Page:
The Government is committed to action that helps to alleviate levels of pensioner poverty. In 2018/19 we will spend £121.5 billion on benefits for pensioners, including £97 billion on the State Pension for this year. Between 2010 and 2018, we will have increased the basic State Pension by £1,450 a year.
In the early 1970s roughly 40% of pensioners were in poverty. Relative poverty after housing costs is now down to 16% - one of the lowest rates since comparable records began. The rates, and numbers, of pensioners in absolute poverty are all lower than 2010.
Pension Credit was introduced in October 2003 explicitly to help tackle pensioner poverty and from April 2018, the Standard Minimum Guarantee in Pension Credit will be the equivalent of over £1,500 per year higher in cash terms for single people and over £2,400 per year higher in cash terms for couples than it was in 2010.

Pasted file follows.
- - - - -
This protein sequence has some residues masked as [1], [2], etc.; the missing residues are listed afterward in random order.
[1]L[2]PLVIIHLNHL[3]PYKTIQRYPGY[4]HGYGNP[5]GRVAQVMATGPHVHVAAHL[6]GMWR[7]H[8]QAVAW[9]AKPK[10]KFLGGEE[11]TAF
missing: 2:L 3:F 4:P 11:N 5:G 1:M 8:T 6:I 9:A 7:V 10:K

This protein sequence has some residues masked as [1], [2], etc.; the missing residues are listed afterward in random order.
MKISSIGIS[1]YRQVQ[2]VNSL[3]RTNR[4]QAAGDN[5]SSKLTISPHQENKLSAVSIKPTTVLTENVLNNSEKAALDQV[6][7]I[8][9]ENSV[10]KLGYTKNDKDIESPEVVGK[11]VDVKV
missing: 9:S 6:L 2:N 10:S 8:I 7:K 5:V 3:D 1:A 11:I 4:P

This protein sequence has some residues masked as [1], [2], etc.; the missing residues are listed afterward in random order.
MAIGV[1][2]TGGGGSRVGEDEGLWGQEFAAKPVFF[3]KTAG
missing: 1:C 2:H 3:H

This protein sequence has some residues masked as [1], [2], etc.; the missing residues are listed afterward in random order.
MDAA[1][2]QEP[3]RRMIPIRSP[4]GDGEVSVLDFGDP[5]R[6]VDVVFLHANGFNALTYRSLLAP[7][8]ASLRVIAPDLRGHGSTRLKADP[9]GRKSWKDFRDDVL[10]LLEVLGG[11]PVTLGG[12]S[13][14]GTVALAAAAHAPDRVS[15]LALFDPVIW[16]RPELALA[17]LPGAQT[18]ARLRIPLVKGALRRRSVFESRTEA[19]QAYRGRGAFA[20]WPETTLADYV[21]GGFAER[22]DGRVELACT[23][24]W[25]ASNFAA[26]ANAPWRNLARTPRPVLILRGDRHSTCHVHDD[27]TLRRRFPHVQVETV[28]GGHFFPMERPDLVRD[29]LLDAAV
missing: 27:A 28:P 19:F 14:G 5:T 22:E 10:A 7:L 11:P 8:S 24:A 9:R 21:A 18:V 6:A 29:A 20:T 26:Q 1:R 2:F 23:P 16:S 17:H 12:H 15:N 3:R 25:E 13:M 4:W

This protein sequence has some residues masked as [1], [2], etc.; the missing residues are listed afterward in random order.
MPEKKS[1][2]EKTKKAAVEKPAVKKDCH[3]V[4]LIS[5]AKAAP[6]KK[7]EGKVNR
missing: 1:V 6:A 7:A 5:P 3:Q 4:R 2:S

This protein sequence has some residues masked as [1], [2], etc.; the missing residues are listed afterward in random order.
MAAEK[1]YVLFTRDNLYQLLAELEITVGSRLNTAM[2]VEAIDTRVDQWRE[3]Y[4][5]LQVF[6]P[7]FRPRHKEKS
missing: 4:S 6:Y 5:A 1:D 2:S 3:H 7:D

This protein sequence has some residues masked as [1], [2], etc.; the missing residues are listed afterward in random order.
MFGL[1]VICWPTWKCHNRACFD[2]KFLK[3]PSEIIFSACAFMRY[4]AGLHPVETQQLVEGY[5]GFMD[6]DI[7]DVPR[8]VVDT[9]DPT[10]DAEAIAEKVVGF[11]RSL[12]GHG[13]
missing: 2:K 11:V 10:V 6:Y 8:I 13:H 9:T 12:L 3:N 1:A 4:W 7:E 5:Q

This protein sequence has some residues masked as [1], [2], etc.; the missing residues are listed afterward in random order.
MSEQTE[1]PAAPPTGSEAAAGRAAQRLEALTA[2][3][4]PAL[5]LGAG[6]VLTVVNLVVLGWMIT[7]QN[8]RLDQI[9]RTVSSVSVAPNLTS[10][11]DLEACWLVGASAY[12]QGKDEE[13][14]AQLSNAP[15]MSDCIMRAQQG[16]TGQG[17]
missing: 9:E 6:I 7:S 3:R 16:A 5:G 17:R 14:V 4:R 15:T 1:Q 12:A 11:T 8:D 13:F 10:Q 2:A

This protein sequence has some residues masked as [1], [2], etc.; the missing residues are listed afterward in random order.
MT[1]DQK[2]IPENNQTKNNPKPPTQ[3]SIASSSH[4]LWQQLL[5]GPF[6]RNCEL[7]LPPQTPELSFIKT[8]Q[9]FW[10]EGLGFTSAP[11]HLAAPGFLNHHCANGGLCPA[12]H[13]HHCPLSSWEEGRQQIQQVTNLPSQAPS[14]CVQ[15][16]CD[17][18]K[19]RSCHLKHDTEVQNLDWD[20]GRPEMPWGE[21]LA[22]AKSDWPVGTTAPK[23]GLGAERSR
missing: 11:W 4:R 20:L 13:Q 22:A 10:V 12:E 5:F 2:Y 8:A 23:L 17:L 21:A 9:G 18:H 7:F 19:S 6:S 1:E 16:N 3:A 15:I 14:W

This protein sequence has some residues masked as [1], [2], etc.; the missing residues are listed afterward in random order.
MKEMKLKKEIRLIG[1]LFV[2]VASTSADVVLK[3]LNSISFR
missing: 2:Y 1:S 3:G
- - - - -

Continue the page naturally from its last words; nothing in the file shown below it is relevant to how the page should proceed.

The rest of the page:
We are committed to the Triple Lock for the remainder of this Parliament, guaranteeing that up to the full amounts of the basic and new State Pensions will rise by the highest of average earnings growth, price inflation, or 2.5% and in 2018/19 the increase was 3%. Between April 2010 and April 2018 the basic State Pension has risen by £660 a year more than if it had been just up-rated by earnings since April 2010. That is a rise of £1,450 a year in cash terms.